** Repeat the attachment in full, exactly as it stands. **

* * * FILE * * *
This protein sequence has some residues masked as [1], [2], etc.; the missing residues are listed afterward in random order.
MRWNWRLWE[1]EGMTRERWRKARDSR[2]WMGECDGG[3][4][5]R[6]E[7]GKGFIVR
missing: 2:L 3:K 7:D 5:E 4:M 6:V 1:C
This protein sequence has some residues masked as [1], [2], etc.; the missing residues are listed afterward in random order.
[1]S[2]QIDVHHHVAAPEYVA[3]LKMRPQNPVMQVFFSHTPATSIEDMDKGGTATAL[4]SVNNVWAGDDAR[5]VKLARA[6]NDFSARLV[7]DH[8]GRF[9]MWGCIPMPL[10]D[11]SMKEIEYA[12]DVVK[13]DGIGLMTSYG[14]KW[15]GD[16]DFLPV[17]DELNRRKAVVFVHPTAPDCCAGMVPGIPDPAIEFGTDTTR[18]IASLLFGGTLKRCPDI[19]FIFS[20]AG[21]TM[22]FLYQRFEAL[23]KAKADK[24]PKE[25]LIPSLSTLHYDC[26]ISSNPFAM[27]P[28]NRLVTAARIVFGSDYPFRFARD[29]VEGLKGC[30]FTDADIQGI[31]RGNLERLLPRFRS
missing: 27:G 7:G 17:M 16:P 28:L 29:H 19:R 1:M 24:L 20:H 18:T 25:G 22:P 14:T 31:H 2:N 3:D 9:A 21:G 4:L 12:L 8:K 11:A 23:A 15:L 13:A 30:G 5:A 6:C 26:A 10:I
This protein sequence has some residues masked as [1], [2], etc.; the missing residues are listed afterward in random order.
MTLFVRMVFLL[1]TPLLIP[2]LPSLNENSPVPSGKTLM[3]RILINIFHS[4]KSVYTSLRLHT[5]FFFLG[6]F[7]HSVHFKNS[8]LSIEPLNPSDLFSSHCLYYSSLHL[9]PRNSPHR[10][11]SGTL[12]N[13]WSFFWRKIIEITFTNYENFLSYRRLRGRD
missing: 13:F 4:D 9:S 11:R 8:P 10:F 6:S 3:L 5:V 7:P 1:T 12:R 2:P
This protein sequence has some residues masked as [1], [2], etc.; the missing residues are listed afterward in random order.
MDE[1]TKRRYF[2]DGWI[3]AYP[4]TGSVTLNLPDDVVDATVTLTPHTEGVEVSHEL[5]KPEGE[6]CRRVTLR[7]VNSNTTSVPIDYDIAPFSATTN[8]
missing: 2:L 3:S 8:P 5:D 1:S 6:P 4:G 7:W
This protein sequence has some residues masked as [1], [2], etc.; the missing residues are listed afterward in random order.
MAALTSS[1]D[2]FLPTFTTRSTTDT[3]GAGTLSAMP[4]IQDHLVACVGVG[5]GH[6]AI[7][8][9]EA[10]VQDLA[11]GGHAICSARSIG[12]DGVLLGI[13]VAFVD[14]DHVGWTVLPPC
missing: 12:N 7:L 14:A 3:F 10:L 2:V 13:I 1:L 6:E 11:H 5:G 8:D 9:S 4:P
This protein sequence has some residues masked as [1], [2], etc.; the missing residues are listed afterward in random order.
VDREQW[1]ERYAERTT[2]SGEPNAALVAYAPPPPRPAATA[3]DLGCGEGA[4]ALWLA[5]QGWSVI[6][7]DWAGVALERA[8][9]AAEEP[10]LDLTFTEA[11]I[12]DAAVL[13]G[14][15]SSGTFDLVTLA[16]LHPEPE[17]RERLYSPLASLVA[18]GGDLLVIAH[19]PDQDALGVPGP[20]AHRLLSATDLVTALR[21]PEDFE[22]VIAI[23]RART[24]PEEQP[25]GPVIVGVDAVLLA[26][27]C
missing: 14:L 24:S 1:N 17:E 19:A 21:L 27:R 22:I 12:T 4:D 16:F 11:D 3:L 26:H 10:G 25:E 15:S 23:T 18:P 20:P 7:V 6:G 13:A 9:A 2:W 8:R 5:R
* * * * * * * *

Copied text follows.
This protein sequence has some residues masked as [1], [2], etc.; the missing residues are listed afterward in random order.
MRWNWRLWE[1]EGMTRERWRKARDSR[2]WMGECDGG[3][4][5]R[6]E[7]GKGFIVR
missing: 2:L 3:K 7:D 5:E 4:M 6:V 1:C
This protein sequence has some residues masked as [1], [2], etc.; the missing residues are listed afterward in random order.
[1]S[2]QIDVHHHVAAPEYVA[3]LKMRPQNPVMQVFFSHTPATSIEDMDKGGTATAL[4]SVNNVWAGDDAR[5]VKLARA[6]NDFSARLV[7]DH[8]GRF[9]MWGCIPMPL[10]D[11]SMKEIEYA[12]DVVK[13]DGIGLMTSYG[14]KW[15]GD[16]DFLPV[17]DELNRRKAVVFVHPTAPDCCAGMVPGIPDPAIEFGTDTTR[18]IASLLFGGTLKRCPDI[19]FIFS[20]AG[21]TM[22]FLYQRFEAL[23]KAKADK[24]PKE[25]LIPSLSTLHYDC[26]ISSNPFAM[27]P[28]NRLVTAARIVFGSDYPFRFARD[29]VEGLKGC[30]FTDADIQGI[31]RGNLERLLPRFRS
missing: 27:G 7:G 17:M 16:P 28:L 29:H 19:R 1:M 24:L 20:H 18:T 25:G 22:P 14:T 31:H 2:N 3:D 9:A 21:G 4:L 12:L 8:K 11:A 23:A 15:L 13:A 30:G 5:A 6:C 26:A 10:I
This protein sequence has some residues masked as [1], [2], etc.; the missing residues are listed afterward in random order.
MTLFVRMVFLL[1]TPLLIP[2]LPSLNENSPVPSGKTLM[3]RILINIFHS[4]KSVYTSLRLHT[5]FFFLG[6]F[7]HSVHFKNS[8]LSIEPLNPSDLFSSHCLYYSSLHL[9]PRNSPHR[10][11]SGTL[12]N[13]WSFFWRKIIEITFTNYENFLSYRRLRGRD
missing: 13:F 4:D 9:S 11:R 8:P 10:F 6:S 3:L 5:V 7:P 1:T 12:R 2:P
This protein sequence has some residues masked as [1], [2], etc.; the missing residues are listed afterward in random order.
MDE[1]TKRRYF[2]DGWI[3]AYP[4]TGSVTLNLPDDVVDATVTLTPHTEGVEVSHEL[5]KPEGE[6]CRRVTLR[7]VNSNTTSVPIDYDIAPFSATTN[8]
missing: 2:L 3:S 8:P 5:D 1:S 6:P 4:G 7:W
This protein sequence has some residues masked as [1], [2], etc.; the missing residues are listed afterward in random order.
MAALTSS[1]D[2]FLPTFTTRSTTDT[3]GAGTLSAMP[4]IQDHLVACVGVG[5]GH[6]AI[7][8][9]EA[10]VQDLA[11]GGHAICSARSIG[12]DGVLLGI[13]VAFVD[14]DHVGWTVLPPC
missing: 12:N 7:L 14:A 3:F 10:L 2:V 13:I 1:L 6:E 11:H 5:G 8:D 9:S 4:P
This protein sequence has some residues masked as [1], [2], etc.; the missing residues are listed afterward in random order.
VDREQW[1]ERYAERTT[2]SGEPNAALVAYAPPPPRPAATA[3]DLGCGEGA[4]ALWLA[5]QGWSVI[6][7]DWAGVALERA[8][9]AAEEP[10]LDLTFTEA[11]I[12]DAAVL[13]G[14][15]SSGTFDLVTLA[16]LHPEPE[17]RERLYSPLASLVA[18]GGDLLVIAH[19]PDQDALGVPGP[20]AHRLLSATDLVTALR[21]PEDFE[22]VIAI[23]RART[24]PEEQP[25]GPVIVGVDAVLLA[26][27]C
missing: 14:L 24:S 1:N 17:E 19:A 21:L 27:R 22:I 12:T 4:D 16:F 11:D 3:L 26:H 10:G 25:E 15:S 23:T 18:P 20:P 7:V 6:G 13:A 9:A 2:W 8:R 5:R